Feb 16, 2008
Top fashion houses leave e-tailing to pros
Feb 16, 2008
Big labels are showing huge growth potential by hooking up with Yoox Services, the brainchild of Federico Marchetti, a former luxury goods consultant who builds on-line boutiques.
"Rather than start from scratch, we decided to work with a company that had the know-how," said Emporio Armani's communications vice-president Robert Triefus.
"Sales are growing each week and were strong at Christmastime. Our goal is for this site to become one of the biggest shops in the world," Triefus told AFP.
"We will closely monitor the development of Emporio with a view to launching other lines eventually" on the Internet, he added.
Diesel and Marni are two other labels that have signed up with Marchetti, who says subcontracting Internet sales allows the top fashion houses to concentrate on designing.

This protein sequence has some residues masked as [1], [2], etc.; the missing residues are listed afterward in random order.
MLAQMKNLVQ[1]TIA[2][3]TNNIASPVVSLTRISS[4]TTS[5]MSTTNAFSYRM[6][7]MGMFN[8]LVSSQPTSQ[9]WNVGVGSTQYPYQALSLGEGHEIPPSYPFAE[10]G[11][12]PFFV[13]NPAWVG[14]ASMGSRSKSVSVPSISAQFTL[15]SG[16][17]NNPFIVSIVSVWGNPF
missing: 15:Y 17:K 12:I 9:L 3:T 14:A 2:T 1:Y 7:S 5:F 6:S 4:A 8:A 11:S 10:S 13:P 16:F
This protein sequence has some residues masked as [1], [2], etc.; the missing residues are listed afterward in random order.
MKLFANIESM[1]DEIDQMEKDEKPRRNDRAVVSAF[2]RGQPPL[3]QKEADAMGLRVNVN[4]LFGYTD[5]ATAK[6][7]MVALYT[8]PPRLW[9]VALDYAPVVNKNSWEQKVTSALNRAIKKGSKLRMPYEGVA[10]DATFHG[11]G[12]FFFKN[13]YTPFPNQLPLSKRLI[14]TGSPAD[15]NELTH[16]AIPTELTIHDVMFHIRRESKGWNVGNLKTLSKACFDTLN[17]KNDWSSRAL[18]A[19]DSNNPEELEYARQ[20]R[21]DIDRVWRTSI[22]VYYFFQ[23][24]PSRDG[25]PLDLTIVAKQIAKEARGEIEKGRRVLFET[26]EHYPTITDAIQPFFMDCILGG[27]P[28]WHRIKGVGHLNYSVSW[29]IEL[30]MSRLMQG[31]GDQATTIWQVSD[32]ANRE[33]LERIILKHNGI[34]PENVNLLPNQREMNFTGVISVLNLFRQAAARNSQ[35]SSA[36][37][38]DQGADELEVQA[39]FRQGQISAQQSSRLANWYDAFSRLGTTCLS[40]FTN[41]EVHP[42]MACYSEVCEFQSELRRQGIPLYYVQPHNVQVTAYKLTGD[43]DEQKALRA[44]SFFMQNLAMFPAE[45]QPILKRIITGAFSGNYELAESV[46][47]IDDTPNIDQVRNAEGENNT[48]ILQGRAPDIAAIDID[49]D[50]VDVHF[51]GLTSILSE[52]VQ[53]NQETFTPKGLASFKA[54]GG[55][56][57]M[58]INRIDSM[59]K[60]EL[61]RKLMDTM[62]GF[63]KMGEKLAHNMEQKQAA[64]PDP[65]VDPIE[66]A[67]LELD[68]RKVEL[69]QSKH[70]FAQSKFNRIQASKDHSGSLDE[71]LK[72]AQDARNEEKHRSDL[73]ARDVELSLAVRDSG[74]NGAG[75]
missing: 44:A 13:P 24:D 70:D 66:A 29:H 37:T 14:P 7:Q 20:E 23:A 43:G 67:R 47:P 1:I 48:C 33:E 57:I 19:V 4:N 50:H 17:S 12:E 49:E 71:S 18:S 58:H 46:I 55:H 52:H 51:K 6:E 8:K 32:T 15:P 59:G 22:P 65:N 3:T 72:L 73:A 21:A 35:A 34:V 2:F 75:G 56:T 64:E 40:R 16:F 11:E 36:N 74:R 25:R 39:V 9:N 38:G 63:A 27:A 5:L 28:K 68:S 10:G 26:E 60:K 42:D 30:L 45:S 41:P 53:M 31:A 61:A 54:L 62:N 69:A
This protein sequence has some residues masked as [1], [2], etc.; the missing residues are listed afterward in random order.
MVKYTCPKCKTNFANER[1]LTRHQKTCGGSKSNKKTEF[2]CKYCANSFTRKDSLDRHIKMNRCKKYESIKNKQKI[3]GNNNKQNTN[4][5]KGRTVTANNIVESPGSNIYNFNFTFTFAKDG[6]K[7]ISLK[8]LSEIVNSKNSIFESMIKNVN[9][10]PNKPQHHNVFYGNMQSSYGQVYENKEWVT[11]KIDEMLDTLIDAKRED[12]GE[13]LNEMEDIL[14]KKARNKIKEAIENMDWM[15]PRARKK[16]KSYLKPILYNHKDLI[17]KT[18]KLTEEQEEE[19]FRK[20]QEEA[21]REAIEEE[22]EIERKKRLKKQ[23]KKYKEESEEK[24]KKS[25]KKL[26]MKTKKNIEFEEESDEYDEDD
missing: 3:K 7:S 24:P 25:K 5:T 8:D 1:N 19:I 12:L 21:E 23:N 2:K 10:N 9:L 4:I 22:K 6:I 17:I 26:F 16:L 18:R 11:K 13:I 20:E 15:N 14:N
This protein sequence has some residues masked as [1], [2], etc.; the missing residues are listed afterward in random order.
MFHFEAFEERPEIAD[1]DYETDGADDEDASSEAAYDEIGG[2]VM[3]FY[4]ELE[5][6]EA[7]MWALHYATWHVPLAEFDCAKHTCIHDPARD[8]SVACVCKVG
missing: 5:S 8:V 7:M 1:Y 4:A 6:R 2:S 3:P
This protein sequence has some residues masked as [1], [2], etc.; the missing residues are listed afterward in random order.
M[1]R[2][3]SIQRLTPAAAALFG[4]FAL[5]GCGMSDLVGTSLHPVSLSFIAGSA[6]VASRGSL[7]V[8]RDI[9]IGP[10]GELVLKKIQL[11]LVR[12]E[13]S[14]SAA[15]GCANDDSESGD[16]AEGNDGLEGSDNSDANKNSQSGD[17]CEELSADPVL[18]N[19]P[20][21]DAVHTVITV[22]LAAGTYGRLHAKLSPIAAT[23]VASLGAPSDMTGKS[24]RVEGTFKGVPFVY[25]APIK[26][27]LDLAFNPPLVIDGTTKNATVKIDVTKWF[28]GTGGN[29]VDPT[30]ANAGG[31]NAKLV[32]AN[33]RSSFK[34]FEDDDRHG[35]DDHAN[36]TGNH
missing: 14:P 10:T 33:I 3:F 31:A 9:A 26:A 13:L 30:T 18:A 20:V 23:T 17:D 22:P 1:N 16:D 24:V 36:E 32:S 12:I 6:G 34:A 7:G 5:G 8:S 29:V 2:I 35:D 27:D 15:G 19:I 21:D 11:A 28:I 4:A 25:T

"We are really taking off," Marchetti said. "About 30 labels have asked us to create sites for them, but to do it well we'll only create about 10 over the next 18 months."
Marchetti has been selling designer clothes from past seasons or special collections since 2000 on Yoox.com.
As luck would have it, that business was up and running when boo.com, an ambitious British e-tailer to the rich and trendy, collapsed after just eight months.
After setting up Yoox Services in 2006, Marchetti began providing website services to major ready-to-wear brands, offering them technology, logistics and customer service.
"E-tailing is a different world, and an expensive investment. Rather than getting it wrong, hurting their image, some prefer to rely on our experience," he said.
A special challenge for e-tailers is producing photographs of new products and getting them on line according to tight deadlines to coincide with their appearance in stores.
"We have a 'digital factory' with about 20 photographers," Marchetti said.
Yoox has three warehouses, in Bologna, New York and Tokyo, as well as call centres.
Reflecting its confidence in the future, Yoox plans to list his company on the stock market late this year or early in 2009, Marchetti said.
by Etienne Fontaine
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